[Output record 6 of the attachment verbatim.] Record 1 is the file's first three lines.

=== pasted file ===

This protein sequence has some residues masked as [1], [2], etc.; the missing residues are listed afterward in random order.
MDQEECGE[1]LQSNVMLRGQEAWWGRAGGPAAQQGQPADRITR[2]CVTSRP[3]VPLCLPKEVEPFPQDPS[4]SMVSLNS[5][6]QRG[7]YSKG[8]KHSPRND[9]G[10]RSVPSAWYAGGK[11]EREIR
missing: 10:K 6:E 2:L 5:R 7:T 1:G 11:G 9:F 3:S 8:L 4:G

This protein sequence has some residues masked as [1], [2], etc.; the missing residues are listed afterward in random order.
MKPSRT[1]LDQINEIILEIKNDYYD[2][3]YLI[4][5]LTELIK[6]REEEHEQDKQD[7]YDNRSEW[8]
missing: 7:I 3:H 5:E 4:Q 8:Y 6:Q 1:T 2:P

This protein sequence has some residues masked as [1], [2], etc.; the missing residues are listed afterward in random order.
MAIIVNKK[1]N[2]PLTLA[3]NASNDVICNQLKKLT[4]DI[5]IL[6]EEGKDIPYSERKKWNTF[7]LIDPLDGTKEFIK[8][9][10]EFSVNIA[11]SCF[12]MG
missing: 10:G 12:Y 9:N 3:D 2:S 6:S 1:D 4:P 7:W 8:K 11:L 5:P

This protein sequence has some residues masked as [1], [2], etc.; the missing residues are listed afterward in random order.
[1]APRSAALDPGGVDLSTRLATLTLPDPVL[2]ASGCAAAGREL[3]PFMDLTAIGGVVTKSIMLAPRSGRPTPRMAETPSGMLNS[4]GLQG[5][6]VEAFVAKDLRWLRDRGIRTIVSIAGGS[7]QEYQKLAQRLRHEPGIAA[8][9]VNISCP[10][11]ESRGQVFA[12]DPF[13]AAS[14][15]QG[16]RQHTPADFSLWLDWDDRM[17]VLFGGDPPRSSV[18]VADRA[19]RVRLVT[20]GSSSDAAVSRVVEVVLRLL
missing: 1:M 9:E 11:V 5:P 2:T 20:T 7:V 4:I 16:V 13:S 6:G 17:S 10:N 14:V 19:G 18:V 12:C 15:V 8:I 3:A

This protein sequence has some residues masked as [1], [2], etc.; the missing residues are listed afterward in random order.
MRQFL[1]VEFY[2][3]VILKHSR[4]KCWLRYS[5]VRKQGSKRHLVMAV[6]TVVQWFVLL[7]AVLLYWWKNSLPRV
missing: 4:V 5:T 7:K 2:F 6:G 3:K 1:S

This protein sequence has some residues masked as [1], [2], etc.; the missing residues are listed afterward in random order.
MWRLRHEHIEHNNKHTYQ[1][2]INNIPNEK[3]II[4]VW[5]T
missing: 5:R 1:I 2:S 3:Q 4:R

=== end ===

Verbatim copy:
This protein sequence has some residues masked as [1], [2], etc.; the missing residues are listed afterward in random order.
MWRLRHEHIEHNNKHTYQ[1][2]INNIPNEK[3]II[4]VW[5]T
missing: 5:R 1:I 2:S 3:Q 4:R